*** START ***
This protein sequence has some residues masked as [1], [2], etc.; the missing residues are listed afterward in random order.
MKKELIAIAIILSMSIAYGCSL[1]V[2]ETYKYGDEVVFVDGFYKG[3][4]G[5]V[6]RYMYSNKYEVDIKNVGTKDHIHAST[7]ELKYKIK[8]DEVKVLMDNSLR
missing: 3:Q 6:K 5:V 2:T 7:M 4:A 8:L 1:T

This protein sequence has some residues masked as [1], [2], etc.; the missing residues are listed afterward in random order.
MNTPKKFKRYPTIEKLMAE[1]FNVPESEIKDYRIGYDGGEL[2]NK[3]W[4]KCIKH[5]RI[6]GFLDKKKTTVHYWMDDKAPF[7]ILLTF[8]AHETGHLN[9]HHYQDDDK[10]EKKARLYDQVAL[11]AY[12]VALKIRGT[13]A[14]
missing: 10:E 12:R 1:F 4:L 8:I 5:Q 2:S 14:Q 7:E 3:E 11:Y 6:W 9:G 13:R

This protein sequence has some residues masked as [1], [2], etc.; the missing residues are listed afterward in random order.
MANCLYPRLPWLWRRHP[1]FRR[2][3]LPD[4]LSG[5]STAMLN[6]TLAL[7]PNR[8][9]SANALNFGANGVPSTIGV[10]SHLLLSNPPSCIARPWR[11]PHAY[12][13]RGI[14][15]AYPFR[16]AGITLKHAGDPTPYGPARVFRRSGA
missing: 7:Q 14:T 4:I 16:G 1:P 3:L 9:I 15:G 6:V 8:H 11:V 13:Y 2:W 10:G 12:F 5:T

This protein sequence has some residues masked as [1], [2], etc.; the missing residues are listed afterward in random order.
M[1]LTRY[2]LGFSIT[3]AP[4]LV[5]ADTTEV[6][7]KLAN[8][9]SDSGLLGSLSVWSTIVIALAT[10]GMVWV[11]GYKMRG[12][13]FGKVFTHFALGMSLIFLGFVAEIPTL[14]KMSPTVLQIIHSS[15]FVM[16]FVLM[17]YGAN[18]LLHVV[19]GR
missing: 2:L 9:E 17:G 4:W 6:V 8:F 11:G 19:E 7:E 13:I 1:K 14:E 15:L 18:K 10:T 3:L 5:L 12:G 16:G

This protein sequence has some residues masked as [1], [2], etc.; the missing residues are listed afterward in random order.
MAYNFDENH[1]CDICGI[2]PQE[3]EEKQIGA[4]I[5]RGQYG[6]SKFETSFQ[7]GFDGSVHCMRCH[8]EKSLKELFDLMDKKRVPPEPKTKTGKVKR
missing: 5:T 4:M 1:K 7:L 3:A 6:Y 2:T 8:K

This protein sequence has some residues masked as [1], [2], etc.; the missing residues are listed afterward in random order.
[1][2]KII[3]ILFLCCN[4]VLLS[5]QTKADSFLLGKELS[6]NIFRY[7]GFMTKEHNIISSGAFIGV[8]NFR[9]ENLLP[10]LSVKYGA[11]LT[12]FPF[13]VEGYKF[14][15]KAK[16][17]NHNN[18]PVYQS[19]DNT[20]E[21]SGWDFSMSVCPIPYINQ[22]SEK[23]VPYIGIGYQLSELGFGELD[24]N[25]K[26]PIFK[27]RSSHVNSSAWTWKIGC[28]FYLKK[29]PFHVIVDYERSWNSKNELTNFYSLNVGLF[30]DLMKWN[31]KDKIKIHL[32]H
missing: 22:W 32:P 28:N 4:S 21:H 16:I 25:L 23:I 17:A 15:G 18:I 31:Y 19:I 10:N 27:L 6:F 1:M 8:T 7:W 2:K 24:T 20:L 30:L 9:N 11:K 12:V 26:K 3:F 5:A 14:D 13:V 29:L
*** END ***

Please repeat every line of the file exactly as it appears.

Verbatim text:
This protein sequence has some residues masked as [1], [2], etc.; the missing residues are listed afterward in random order.
MKKELIAIAIILSMSIAYGCSL[1]V[2]ETYKYGDEVVFVDGFYKG[3][4]G[5]V[6]RYMYSNKYEVDIKNVGTKDHIHAST[7]ELKYKIK[8]DEVKVLMDNSLR
missing: 3:Q 6:K 5:V 2:T 7:M 4:A 8:L 1:T

This protein sequence has some residues masked as [1], [2], etc.; the missing residues are listed afterward in random order.
MNTPKKFKRYPTIEKLMAE[1]FNVPESEIKDYRIGYDGGEL[2]NK[3]W[4]KCIKH[5]RI[6]GFLDKKKTTVHYWMDDKAPF[7]ILLTF[8]AHETGHLN[9]HHYQDDDK[10]EKKARLYDQVAL[11]AY[12]VALKIRGT[13]A[14]
missing: 10:E 12:R 1:F 4:L 8:I 5:Q 2:S 14:Q 7:E 3:E 11:Y 6:W 9:G 13:R

This protein sequence has some residues masked as [1], [2], etc.; the missing residues are listed afterward in random order.
MANCLYPRLPWLWRRHP[1]FRR[2][3]LPD[4]LSG[5]STAMLN[6]TLAL[7]PNR[8][9]SANALNFGANGVPSTIGV[10]SHLLLSNPPSCIARPWR[11]PHAY[12][13]RGI[14][15]AYPFR[16]AGITLKHAGDPTPYGPARVFRRSGA
missing: 7:Q 14:T 4:I 16:G 1:P 3:L 9:I 15:G 6:V 8:H 11:V 13:Y 2:W 10:G 12:F 5:T

This protein sequence has some residues masked as [1], [2], etc.; the missing residues are listed afterward in random order.
M[1]LTRY[2]LGFSIT[3]AP[4]LV[5]ADTTEV[6][7]KLAN[8][9]SDSGLLGSLSVWSTIVIALAT[10]GMVWV[11]GYKMRG[12][13]FGKVFTHFALGMSLIFLGFVAEIPTL[14]KMSPTVLQIIHSS[15]FVM[16]FVLM[17]YGAN[18]LLHVV[19]GR
missing: 2:L 9:E 17:G 4:W 6:V 8:F 11:G 19:E 7:E 13:I 1:K 14:E 15:L 18:K 10:T 3:L 5:L 12:G 16:G

This protein sequence has some residues masked as [1], [2], etc.; the missing residues are listed afterward in random order.
MAYNFDENH[1]CDICGI[2]PQE[3]EEKQIGA[4]I[5]RGQYG[6]SKFETSFQ[7]GFDGSVHCMRCH[8]EKSLKELFDLMDKKRVPPEPKTKTGKVKR
missing: 5:T 4:M 1:K 7:L 3:A 6:Y 2:T 8:K

This protein sequence has some residues masked as [1], [2], etc.; the missing residues are listed afterward in random order.
[1][2]KII[3]ILFLCCN[4]VLLS[5]QTKADSFLLGKELS[6]NIFRY[7]GFMTKEHNIISSGAFIGV[8]NFR[9]ENLLP[10]LSVKYGA[11]LT[12]FPF[13]VEGYKF[14][15]KAK[16][17]NHNN[18]PVYQS[19]DNT[20]E[21]SGWDFSMSVCPIPYINQ[22]SEK[23]VPYIGIGYQLSELGFGELD[24]N[25]K[26]PIFK[27]RSSHVNSSAWTWKIGC[28]FYLKK[29]PFHVIVDYERSWNSKNELTNFYSLNVGLF[30]DLMKWN[31]KDKIKIHL[32]H
missing: 22:W 32:P 28:N 4:S 21:H 16:I 25:L 23:I 17:A 15:G 18:I 31:Y 19:I 10:N 27:L 6:F 1:M 8:T 7:W 2:K 24:T 20:L 30:L 9:N 11:K 12:V 26:K 3:F 5:A 14:D 13:V 29:L